Sydney-siders gathered to protest the infamous trade restrictions and lockout laws that are being seen as the cause of a massive slump in the city’s hospitality scene and nightlife.
Around fifteen thousand protesters, including hospitality business owners and staff, music fans and musicians and members of the public, marched through Sydney’s CBD yesterday as part of the Keep Sydney Open rally.
The protest began at Belmore Park at midday and ended at Hyde Park, where speeches and live music followed. Keep Sydney Open’s Tyson Koh told News.com.au the purpose was to give a voice to the many thousands of people dissatisfied with the results of the lockout laws.
“At the moment they’ve played political football with our night-life and also the vibrancy of our city, when really we can have a safe and vibrant night life at the same time.
“We have a lot of measures on the table that we know will achieve this, and we’re looking at alternative policies based on how other cities have managed to both have a vibrant and safe night life.”
The rally at Hyde Park included discussion on solutions seen elsewhere to issues of violence and alcohol, such as the 24-hour transport in Melbourne and New York, more active policing to reduce anti-social activity, and First Aid tents and street marshals to help intoxicated revellers.
“I think the premier has really misjudged the passion that people have for seeing a more reasonable way forward that protects our night-life while reducing assault,” said Koh.
“We also want to invest in anti-violence campaigns that are publicly funded, and basically strengthen our ability to target the violent people in our society rather than enforcing things that impact on the 99 per cent of people who go out and aim to have a safe night.”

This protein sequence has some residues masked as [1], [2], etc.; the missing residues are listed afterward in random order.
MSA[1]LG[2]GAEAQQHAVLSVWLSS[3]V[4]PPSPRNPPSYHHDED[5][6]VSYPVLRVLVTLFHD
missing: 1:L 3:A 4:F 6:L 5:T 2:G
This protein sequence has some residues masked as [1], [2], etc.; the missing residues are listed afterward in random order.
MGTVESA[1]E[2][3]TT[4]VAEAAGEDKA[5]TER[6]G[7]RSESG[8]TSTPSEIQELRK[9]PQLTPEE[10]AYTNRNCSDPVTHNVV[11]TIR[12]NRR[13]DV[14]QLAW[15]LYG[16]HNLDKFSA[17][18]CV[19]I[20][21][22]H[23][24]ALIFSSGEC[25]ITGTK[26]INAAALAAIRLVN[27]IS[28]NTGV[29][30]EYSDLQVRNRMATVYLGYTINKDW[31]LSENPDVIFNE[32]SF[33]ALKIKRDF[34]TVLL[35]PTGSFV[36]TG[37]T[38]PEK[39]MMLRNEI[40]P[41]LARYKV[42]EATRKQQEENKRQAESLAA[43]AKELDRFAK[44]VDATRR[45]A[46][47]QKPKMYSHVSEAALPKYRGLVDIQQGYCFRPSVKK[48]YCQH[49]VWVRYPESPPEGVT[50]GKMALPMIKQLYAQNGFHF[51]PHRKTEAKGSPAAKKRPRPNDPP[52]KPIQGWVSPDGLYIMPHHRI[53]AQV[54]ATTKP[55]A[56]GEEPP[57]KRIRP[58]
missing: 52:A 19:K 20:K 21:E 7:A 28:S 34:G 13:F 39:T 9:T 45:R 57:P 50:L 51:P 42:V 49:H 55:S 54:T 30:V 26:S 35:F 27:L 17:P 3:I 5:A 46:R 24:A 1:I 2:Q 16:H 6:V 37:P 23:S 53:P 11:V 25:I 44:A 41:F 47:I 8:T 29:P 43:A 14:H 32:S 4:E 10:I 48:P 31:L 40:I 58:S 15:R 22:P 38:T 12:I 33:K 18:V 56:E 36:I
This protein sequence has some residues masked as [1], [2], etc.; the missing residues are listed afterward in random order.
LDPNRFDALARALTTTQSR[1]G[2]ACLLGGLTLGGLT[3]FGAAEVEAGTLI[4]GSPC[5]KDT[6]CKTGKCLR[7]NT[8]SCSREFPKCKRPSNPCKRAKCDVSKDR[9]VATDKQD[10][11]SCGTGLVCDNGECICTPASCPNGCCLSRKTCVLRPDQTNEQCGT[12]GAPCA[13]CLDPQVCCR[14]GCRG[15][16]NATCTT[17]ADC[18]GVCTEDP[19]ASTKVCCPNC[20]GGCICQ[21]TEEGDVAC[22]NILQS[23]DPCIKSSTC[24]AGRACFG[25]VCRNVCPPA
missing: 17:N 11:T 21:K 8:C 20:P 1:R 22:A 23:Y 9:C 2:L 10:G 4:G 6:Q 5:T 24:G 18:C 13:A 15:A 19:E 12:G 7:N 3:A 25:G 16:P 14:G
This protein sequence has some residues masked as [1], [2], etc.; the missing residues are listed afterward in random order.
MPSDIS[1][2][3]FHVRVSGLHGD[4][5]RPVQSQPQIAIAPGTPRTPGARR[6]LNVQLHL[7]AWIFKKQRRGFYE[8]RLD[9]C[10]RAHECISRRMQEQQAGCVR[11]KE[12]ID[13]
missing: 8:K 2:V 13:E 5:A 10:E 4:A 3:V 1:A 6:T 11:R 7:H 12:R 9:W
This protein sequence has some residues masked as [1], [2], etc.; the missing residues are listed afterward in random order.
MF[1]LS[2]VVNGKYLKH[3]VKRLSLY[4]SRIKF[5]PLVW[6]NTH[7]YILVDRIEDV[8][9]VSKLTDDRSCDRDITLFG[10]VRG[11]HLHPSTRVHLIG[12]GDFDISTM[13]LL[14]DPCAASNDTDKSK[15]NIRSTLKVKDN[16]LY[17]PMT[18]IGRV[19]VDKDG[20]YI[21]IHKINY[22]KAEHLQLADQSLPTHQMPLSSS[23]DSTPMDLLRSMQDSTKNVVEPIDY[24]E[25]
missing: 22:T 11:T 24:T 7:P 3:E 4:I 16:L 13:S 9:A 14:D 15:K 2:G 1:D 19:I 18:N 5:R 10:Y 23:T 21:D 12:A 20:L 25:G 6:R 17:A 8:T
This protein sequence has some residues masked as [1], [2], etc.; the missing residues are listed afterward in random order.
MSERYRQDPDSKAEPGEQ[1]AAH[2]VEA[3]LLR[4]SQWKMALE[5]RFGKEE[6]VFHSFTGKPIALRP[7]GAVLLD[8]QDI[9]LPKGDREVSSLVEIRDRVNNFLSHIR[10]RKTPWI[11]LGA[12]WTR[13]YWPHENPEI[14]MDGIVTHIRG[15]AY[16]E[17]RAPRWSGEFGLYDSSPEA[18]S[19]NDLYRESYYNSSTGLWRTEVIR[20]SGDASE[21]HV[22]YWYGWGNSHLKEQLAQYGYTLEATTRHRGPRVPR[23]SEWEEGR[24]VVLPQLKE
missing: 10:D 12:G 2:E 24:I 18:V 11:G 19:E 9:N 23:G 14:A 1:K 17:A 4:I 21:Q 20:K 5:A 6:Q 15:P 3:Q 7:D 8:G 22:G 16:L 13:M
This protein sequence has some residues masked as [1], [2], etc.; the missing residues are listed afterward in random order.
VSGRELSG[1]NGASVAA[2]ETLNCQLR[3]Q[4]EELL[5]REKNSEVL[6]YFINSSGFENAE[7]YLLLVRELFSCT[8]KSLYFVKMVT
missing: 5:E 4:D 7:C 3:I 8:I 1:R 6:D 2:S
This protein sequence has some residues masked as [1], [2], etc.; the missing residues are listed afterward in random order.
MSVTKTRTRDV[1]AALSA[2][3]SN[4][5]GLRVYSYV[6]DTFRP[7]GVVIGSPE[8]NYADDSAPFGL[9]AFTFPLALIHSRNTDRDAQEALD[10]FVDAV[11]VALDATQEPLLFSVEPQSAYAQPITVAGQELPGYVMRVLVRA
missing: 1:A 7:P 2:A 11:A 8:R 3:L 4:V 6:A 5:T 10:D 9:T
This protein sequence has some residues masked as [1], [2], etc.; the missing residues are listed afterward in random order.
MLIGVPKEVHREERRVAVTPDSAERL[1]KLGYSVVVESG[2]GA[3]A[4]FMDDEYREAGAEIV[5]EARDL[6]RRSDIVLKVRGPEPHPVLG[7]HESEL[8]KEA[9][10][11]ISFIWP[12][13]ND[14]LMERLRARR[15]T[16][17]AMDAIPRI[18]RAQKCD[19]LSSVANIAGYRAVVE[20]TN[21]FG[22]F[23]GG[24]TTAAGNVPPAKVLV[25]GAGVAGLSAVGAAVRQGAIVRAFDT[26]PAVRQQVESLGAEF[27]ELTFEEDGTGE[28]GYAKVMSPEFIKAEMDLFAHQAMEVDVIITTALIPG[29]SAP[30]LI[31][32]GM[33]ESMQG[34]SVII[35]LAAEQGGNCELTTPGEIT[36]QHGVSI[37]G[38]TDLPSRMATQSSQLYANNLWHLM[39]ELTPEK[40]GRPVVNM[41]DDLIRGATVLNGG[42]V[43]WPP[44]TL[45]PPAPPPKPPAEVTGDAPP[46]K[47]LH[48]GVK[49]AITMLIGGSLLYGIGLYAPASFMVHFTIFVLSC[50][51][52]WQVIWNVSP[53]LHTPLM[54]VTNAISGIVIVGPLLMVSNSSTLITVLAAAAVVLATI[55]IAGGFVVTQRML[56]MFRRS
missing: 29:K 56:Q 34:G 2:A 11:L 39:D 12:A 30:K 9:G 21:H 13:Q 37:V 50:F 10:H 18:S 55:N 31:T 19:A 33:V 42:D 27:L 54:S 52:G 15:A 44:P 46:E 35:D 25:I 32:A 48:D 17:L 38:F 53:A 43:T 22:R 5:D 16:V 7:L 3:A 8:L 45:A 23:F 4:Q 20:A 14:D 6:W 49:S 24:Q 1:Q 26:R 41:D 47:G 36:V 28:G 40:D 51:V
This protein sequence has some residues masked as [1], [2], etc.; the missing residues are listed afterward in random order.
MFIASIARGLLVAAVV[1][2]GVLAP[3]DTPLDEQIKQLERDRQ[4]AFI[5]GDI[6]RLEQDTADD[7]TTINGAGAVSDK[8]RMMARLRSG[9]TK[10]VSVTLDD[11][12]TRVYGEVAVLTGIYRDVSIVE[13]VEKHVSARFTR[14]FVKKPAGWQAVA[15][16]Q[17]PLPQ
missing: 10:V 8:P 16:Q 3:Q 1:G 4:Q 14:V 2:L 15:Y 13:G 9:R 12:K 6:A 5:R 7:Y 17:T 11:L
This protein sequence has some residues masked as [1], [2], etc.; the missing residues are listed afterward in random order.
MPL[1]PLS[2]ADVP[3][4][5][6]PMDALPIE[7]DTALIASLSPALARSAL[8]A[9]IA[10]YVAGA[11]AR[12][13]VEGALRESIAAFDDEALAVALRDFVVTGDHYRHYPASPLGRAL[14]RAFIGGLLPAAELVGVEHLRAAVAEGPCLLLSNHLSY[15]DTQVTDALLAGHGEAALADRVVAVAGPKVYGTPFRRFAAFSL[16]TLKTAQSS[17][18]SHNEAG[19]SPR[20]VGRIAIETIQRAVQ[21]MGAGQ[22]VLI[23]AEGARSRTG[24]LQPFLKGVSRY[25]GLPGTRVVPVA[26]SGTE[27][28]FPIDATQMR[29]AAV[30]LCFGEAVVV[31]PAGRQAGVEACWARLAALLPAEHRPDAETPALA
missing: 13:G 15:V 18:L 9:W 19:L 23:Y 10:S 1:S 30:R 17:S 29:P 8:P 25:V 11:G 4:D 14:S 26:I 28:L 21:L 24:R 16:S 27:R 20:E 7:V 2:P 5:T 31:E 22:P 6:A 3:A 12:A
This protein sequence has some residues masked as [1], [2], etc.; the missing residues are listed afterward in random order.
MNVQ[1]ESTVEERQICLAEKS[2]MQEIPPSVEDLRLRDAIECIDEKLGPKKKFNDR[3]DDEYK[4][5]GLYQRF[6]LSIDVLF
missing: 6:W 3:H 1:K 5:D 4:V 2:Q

The protests come as it is revealed Ralph Kelly – father of victim Thomas Kelly and founder of the Thomas Kelly Foundation (TKF) – paid himself over half of the Foundation’s fundraising last year.
The director and sole employee of TKF drew $125,000 in wages*, as the charity raised a total of $242,373 – down from $325,600 the year before.
The salary was paid with full support of the board, which included reality TV star and head of St Vincents emergency, Gordian Fulde, and St Vincents CEO Patricia O’Rourke.
Both the TFK and St Vincents have been staunch advocates, and beneficiaries, of the laws that have seen patronage drop in Kings Cross and the Sydney CBD by up to 84% at peak times, and to an increasing degree head instead to the casino.
The question would appear to lie in the definition of whether the lockout laws have worked – given their supporters’ championing of 25 per cent reduction in generalised alcohol-related incidents (including but not exclusive to violence) in light of three times that amount less people.
*As a measure of contrast, the Commissioner of the Salvation Army, Todd Bassett, receives a salary of just US$13,000 plus lodging for managing the $2bn empire.